I’ve been putting off this kit’s photoshoot and post writeup for probably about a year now because of how much a hassle handling the kit is. It was one of those that I finished building and immediately threw into the glass towers, never to be touched again until the stars aligned.
I’m finally getting rid of it now though; auctioning it off on eBay for some extra cash (and clearing the cases out because I can’t exactly take four glass towers’ worth of collectables into my dorm room) so that means I need to document it before I send it off. The Red Comet’s finally got his chance to shine.
I remember dreading this kit just a slight because of its notorious gold emblems. I was adamant on not building it until I was confident in my micro-painting skills, because there was no way in hell I was going to try micro-masking this stuff like some other gods have.
Personally, I think it’s pretty criminal to take the easy way out and use stickers or waterslides for the emblems. On a kit of this grandeur, it can only be done justice with proper painting.
Yeah, that sounds a bit painter-elitist but I went into this kit with the utmost fear and reverence – it was one of those that I thought if I built straight without decals or stickers would make me look wussy.
Anyway, I tested the gold-on-black on several guinea pig pieces first before settling on my final choice of gold – the good ‘ol CraftSmart paint pen. I tried my usual brush acrylic craft gold, gold Sharpie, and even Tamiya brushed gold. The general problem was that they all looked too grainy – I wanted a smooth metal-like gold finish, which the CraftSmart pen yielded well as long as you were conscious of marker-strokes.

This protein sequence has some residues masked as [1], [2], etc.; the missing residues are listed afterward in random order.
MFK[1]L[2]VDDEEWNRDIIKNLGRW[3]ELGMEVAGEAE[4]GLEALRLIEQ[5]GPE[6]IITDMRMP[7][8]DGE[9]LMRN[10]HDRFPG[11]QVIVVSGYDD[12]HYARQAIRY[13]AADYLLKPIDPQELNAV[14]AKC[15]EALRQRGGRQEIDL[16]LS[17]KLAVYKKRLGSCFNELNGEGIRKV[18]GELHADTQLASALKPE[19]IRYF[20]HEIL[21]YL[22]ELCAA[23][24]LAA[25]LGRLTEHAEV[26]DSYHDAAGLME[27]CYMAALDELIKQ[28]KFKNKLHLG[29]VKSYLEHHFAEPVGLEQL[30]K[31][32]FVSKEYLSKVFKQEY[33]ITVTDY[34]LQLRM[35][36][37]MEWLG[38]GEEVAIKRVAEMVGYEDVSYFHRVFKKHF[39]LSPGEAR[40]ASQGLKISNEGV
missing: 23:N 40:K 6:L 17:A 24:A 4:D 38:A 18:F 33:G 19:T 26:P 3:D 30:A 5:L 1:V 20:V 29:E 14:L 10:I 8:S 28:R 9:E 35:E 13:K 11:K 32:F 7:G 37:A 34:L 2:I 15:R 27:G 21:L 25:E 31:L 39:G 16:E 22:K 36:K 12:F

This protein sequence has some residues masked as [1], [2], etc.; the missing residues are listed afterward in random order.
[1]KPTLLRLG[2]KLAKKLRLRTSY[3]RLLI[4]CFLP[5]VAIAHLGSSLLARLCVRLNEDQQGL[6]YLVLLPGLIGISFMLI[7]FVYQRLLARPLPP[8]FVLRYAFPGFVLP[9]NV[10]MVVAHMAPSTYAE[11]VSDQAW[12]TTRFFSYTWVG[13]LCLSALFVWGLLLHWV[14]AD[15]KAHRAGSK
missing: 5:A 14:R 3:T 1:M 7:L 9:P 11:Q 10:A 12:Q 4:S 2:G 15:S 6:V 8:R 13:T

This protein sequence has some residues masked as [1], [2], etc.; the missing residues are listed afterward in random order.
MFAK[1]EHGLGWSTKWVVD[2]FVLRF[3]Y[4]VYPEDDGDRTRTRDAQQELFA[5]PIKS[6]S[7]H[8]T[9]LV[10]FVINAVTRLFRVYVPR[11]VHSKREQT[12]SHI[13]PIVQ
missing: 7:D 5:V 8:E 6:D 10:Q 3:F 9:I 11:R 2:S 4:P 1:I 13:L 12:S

I’ll admit though – I did get pretty sloppy with the trim at times. Thankfully, I could just go back and fill in the mess with some flat black paint, which would end up melding seamlessly with the rest of the black plastic after everything was flat-coated.
Cutting the armor out and breaking it up for ease of build and organization. I decided to leave the inner frame stock, while all the armor pieces would be cut, cleaned, decal’d, and finally matte coated individually.
Ordered the Ver. Ka waterslide sheet online. These are aftermarket, so it actually comes with a good amount of large original custom markings that were never released by Bandai.
I’m pretty sure I coated that entire emblem segment in gold first, then filled in the black with panel lining marker because it was so tiny.
The tubing parts for the waist were fun. To get rid of all the nubs completely I had to paint each one over in stock gray.
Thank god the Sinanju only had the two pipes on its waist, versus stuff like the Zaku that has ’em all over the place. Metal springs were given that slide onto the plastic, with the beads going over.
Also wanted to add a little extra flair to the thrusters, as is standard on most of my kits. The exteriors were painted gunmetal, with a coat of silver on the insides first.